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I am using the Windows Subsystem for Linux (WSL), and I am unexperimented in the capabilites of linux. Recently, I've been wanting to get better insight in the CPU usage of processes, but I am getting well confused. I am on a computer with 2 cores and 4 logical cores.

In the example of CPU usage that I want to discuss, I launched 2 independant serial calculations from a DFT code (physics stuff) from 2 terminals. I have other smaller processes opened in my Windows system ( internet tabs, Thunderbird...).

if I check the CPU usage from windows' task manager, it tells me that I am using ~70% of CPU, wich seem evenly spread over the 4 logical processors.

When I use top command on Linux, it shows me two "pw.x" processes (the calculations I was referring to) using ~100% of CPU each (!). I do not understand what those "100%" values refer to; 100% of what ? I thought it was the average over all cores being displayed. My computer is still running very smoothly, so the CPU units can not all be used up by the DFT code

If I look it up with mpstat -P ALL, I get yet other results: it tells me that each of the 4 processors are used to ~20%-30%... How is that consistent with the Windows diagnostic ? Or with the top command ?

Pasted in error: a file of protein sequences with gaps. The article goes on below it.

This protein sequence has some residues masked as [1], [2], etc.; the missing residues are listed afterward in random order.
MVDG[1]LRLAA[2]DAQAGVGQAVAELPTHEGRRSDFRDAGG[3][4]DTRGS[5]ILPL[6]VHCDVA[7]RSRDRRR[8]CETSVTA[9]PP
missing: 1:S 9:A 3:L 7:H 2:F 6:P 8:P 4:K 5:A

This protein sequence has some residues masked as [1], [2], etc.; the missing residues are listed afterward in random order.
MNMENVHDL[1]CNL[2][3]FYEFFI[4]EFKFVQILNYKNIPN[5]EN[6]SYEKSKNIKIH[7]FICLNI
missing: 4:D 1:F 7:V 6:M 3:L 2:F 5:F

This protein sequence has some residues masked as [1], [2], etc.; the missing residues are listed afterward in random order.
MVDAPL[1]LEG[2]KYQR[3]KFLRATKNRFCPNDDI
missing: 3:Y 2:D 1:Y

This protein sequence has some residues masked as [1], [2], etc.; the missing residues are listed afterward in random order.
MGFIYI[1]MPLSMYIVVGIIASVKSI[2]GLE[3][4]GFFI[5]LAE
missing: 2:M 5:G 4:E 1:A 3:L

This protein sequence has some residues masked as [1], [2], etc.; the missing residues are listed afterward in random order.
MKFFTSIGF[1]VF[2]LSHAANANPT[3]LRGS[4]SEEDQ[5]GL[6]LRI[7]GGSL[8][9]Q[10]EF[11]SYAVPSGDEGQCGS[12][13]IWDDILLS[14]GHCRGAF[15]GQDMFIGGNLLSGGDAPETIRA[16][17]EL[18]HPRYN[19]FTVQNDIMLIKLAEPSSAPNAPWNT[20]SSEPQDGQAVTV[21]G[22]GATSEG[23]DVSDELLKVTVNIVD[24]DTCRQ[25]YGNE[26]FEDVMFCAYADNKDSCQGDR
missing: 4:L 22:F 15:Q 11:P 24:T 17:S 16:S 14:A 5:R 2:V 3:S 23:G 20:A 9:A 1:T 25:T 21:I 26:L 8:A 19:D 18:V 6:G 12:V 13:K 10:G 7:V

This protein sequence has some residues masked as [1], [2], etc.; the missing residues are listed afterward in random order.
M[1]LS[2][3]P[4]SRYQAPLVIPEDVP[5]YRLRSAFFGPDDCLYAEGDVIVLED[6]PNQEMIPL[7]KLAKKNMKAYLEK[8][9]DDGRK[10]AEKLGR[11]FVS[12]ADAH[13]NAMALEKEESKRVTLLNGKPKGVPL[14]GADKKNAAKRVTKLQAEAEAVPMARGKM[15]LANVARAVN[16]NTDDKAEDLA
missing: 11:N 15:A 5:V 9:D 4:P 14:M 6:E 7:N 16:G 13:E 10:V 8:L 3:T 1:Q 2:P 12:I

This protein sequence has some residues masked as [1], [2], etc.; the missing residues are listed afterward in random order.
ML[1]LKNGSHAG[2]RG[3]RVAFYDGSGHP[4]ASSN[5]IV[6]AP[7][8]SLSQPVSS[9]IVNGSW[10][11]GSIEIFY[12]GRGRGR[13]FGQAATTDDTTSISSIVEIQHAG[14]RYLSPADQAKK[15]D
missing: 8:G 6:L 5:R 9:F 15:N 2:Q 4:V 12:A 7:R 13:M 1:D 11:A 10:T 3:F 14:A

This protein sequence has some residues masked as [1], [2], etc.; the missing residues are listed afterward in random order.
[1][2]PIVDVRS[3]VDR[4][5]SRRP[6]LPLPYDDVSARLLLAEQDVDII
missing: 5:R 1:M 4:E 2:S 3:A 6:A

Cf Screenshot below for a summary (sorry for the french language on Windows):

Screenshot of conflicting (?) CPU reports

Basically my questions are the following:

  • Are these different diagnostics coherent with each other ?

  • can someone point me out to a reference for beginners clearly explaining the use of those monitoring commands, and what the reported quantities refer to exactly ?

  • Is there a command that would allow me to know which core is doing what ? I am running serial calculations (non-parallelized), and it was my understanding that the calculations are therefore processed on a single core each, but I might be wrong. If it is the case, I would like to know which core each of the calculation goes to, and how much it uses

Thank you very much in advance and apologies for the beginner questions

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